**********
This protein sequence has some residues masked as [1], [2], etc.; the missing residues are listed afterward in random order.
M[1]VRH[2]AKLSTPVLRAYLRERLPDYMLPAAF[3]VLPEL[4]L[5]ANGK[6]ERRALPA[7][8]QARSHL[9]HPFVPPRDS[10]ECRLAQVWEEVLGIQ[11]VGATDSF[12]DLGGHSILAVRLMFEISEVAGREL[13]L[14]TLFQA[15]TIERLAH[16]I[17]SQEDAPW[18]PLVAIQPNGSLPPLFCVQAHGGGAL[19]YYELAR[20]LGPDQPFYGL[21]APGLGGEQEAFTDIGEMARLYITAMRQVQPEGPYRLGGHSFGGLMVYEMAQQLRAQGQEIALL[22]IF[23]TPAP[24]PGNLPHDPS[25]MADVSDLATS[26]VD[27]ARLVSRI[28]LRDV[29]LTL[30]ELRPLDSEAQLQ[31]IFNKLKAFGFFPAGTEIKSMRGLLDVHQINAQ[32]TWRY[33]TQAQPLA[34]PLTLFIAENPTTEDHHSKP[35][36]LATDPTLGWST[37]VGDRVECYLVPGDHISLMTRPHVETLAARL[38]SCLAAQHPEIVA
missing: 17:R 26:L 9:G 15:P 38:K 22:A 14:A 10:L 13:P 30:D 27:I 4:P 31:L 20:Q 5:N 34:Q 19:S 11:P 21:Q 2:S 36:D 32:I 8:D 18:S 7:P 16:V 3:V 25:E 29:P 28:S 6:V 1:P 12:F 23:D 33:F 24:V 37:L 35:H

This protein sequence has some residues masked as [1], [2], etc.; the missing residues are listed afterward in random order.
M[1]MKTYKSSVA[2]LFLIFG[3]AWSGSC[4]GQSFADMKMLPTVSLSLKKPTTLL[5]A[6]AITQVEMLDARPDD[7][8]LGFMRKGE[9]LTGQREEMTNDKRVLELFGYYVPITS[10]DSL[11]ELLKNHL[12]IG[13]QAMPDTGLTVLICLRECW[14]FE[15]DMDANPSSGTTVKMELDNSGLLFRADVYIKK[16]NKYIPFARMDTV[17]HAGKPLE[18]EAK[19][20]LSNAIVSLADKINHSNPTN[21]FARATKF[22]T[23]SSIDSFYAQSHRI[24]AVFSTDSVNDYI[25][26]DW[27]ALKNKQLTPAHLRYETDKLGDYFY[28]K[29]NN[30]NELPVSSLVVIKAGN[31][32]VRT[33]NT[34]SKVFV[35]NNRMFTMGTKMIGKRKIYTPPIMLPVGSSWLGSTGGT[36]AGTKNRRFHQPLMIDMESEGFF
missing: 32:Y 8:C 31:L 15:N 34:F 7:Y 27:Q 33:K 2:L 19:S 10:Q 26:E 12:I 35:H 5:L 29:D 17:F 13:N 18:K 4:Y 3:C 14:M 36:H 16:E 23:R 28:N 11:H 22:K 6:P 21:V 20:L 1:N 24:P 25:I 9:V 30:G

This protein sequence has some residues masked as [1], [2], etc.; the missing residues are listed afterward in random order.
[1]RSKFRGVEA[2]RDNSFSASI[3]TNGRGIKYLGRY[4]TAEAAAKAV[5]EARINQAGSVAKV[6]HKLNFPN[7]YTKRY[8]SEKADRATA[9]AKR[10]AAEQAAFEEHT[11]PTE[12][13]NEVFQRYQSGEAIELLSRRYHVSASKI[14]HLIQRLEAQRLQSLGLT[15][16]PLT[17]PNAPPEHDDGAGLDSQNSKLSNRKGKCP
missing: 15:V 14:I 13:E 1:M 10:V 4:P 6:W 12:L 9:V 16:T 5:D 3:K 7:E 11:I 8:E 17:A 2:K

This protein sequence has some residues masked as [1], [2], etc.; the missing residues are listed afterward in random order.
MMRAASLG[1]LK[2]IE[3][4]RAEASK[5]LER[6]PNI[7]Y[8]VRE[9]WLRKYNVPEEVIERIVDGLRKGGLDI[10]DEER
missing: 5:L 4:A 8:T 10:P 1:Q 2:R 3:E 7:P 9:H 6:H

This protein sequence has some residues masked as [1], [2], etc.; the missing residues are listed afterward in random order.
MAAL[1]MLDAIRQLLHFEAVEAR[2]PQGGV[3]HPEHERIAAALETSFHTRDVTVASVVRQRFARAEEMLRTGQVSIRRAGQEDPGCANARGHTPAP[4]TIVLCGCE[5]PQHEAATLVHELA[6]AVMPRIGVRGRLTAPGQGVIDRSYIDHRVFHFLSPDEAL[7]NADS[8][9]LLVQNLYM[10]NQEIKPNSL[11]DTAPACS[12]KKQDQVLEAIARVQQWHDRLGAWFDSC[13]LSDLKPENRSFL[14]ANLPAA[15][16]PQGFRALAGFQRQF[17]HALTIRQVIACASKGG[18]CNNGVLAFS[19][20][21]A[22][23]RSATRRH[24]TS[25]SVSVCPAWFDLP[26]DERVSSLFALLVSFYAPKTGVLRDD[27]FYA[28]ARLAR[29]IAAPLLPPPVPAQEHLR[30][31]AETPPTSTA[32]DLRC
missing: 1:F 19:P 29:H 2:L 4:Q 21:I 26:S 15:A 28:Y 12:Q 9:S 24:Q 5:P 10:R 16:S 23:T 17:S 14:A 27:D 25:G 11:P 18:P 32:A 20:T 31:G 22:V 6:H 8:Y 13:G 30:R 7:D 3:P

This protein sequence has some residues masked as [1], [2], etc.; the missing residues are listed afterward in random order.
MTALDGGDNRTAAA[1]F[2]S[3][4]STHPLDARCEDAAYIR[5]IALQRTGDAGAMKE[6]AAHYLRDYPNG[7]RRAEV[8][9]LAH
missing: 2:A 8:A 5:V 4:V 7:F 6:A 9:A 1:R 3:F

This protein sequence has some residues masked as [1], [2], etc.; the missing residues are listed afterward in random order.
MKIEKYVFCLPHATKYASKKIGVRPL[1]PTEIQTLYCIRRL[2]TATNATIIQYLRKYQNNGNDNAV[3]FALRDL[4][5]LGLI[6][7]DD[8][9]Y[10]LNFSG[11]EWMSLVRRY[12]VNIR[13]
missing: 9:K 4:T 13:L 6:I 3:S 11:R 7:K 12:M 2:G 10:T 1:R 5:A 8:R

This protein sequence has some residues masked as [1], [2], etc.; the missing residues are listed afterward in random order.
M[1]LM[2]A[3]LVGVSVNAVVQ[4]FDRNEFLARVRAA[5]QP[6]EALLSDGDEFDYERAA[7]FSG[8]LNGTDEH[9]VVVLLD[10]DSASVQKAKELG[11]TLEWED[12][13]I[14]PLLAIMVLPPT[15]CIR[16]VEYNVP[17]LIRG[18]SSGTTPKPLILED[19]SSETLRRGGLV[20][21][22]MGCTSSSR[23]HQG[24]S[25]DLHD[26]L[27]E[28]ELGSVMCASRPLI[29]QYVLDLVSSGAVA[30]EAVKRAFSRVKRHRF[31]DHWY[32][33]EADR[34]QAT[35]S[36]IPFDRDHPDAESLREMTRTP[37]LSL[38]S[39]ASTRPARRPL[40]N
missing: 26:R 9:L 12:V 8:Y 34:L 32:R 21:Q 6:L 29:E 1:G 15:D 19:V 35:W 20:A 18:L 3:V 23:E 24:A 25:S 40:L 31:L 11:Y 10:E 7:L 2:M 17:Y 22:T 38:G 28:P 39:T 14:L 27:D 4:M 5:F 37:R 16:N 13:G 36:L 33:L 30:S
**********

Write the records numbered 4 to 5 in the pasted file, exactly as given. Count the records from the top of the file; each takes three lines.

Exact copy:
This protein sequence has some residues masked as [1], [2], etc.; the missing residues are listed afterward in random order.
MMRAASLG[1]LK[2]IE[3][4]RAEASK[5]LER[6]PNI[7]Y[8]VRE[9]WLRKYNVPEEVIERIVDGLRKGGLDI[10]DEER
missing: 5:L 4:A 8:T 10:P 1:Q 2:R 3:E 7:P 9:H 6:H

This protein sequence has some residues masked as [1], [2], etc.; the missing residues are listed afterward in random order.
MAAL[1]MLDAIRQLLHFEAVEAR[2]PQGGV[3]HPEHERIAAALETSFHTRDVTVASVVRQRFARAEEMLRTGQVSIRRAGQEDPGCANARGHTPAP[4]TIVLCGCE[5]PQHEAATLVHELA[6]AVMPRIGVRGRLTAPGQGVIDRSYIDHRVFHFLSPDEAL[7]NADS[8][9]LLVQNLYM[10]NQEIKPNSL[11]DTAPACS[12]KKQDQVLEAIARVQQWHDRLGAWFDSC[13]LSDLKPENRSFL[14]ANLPAA[15][16]PQGFRALAGFQRQF[17]HALTIRQVIACASKGG[18]CNNGVLAFS[19][20][21]A[22][23]RSATRRH[24]TS[25]SVSVCPAWFDLP[26]DERVSSLFALLVSFYAPKTGVLRDD[27]FYA[28]ARLAR[29]IAAPLLPPPVPAQEHLR[30][31]AETPPTSTA[32]DLRC
missing: 1:F 19:P 29:H 2:L 4:Q 21:I 26:S 15:A 28:Y 12:Q 9:S 24:Q 5:P 10:R 16:S 23:T 17:S 14:A 27:D 25:G 11:P 18:P 32:A 20:T 31:G 22:V 6:H 8:Y 13:G 30:R 7:D 3:P